[v. dih-skrim-uh-neyt; adj. dih-skrim-uh-nit]
verb (used without object), discriminated, discriminating.
to make a distinction in favor of or against a person or thing on the basis of the group, class, or category to which the person or thing belongs rather than according to actual merit; show partiality: The new law discriminates against foreigners. He discriminates in favor of his relatives.
to note or observe a difference; distinguish accurately: to discriminate between things.
verb (used with object), discriminated, discriminating.
to make or constitute a distinction in or between; differentiate: a mark that discriminates the original from the copy.
to note or distinguish as different: He can discriminate minute variations in tone.
marked by discrimination; making or evidencing nice distinctions: discriminate people; discriminate judgments.

1620–30; < Latin discrīminātus separated, past participle of discrīmināre. See discriminant, -ate1

discriminately, adverb
half-discriminated, adjective
prediscriminate, verb (used with object), prediscriminated, prediscriminating.
undiscriminated, adjective

3. See distinguish.
Dictionary.com Unabridged
Based on the Random House Dictionary, © Random House, Inc. 2014.
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World English Dictionary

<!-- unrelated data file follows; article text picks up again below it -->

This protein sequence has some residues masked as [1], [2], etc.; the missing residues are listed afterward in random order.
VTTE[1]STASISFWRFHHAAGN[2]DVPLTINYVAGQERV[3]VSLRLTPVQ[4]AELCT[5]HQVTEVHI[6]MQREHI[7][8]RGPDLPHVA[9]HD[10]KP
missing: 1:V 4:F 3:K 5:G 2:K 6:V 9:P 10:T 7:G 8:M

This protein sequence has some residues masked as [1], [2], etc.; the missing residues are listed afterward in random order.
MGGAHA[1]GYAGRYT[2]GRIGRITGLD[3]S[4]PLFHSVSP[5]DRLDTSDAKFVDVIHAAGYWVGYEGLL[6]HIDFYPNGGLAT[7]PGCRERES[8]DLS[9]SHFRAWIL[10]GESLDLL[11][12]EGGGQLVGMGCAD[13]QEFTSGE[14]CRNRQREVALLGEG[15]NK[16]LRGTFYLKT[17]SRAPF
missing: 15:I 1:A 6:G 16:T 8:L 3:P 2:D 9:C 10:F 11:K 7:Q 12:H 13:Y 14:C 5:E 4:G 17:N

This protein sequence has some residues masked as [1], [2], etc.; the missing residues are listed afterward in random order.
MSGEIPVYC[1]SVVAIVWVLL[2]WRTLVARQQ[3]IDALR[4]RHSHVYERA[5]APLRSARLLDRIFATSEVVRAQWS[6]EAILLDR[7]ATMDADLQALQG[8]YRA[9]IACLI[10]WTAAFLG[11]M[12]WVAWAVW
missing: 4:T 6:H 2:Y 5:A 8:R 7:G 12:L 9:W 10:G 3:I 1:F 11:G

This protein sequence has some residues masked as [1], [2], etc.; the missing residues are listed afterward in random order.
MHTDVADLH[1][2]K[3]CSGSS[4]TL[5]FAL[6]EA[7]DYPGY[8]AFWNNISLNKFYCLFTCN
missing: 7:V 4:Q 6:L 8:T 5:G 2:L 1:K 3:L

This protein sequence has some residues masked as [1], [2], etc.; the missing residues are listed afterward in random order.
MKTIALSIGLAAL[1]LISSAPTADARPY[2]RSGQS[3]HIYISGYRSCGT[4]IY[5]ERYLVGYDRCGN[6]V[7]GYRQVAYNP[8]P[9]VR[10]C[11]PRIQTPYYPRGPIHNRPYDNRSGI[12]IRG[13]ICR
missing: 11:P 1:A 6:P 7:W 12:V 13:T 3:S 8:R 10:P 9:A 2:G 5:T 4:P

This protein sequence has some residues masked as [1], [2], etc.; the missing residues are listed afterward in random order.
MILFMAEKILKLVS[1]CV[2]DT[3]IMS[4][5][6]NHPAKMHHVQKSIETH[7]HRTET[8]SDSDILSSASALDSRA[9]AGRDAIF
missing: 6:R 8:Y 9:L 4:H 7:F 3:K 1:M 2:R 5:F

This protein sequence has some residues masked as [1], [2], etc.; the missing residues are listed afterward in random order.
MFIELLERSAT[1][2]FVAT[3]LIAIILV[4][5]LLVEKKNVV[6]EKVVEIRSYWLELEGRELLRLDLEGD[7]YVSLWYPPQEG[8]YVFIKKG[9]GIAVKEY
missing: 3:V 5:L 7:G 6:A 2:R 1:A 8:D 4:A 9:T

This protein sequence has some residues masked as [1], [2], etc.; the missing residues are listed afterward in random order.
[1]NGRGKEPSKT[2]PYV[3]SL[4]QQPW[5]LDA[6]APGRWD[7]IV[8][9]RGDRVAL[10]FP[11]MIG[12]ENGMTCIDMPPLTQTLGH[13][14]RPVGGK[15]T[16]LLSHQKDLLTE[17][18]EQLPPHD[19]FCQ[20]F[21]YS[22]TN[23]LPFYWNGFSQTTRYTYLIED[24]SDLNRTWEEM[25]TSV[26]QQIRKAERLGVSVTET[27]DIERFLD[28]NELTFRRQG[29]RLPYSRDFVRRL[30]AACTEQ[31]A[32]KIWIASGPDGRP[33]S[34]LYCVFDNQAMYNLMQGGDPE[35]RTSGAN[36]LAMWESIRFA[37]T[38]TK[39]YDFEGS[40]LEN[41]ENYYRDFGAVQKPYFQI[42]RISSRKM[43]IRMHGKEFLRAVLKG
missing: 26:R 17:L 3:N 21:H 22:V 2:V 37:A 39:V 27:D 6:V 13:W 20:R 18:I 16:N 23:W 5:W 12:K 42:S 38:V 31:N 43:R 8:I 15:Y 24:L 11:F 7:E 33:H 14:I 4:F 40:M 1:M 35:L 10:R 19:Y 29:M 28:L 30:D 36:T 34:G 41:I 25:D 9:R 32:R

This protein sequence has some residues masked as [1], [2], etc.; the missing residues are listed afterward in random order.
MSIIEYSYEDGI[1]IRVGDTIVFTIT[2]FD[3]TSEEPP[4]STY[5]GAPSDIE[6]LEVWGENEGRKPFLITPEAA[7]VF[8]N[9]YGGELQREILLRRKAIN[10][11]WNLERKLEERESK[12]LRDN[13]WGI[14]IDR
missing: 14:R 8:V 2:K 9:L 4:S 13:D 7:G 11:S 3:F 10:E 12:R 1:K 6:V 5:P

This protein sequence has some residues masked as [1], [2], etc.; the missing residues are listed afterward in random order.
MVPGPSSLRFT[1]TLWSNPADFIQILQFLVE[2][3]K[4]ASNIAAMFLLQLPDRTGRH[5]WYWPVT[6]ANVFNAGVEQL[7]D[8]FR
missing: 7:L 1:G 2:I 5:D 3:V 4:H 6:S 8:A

vb (when intr, foll by between or among)
1.  (intr; usually foll by in favour of or against) to single out a particular person, group, etc, for special favour or, esp, disfavour, often because of a characteristic such as race, colour, sex, intelligence, etc
2.  to recognize or understand the difference (between); distinguish: to discriminate right and wrong; to discriminate between right and wrong
3.  (intr) to constitute or mark a difference
4.  (intr) to be discerning in matters of taste
5.  showing or marked by discrimination
[C17: from Latin discrīmināre to divide, from discrīmen a separation, from discernere to discern]

Collins English Dictionary - Complete & Unabridged 10th Edition
2009 © William Collins Sons & Co. Ltd. 1979, 1986 © HarperCollins
Publishers 1998, 2000, 2003, 2005, 2006, 2007, 2009
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Word Origin & History

1620s, from L. discriminare "to divide," from discrimen, derived n. from discernere (see discern). The adverse (usually racial) sense is first recorded 1866, Amer.Eng. Positive sense remains in discriminating. Related: Discriminated
Online Etymology Dictionary, © 2010 Douglas Harper
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Example sentences
Many groups want governments to discriminate in their favour.
The problem is that we did not evolve a baloney-detection device in our brains
  to discriminate between true and false patterns.
When it comes to a toothache, the brain doesn't discriminate.
She discriminates colors poorly.
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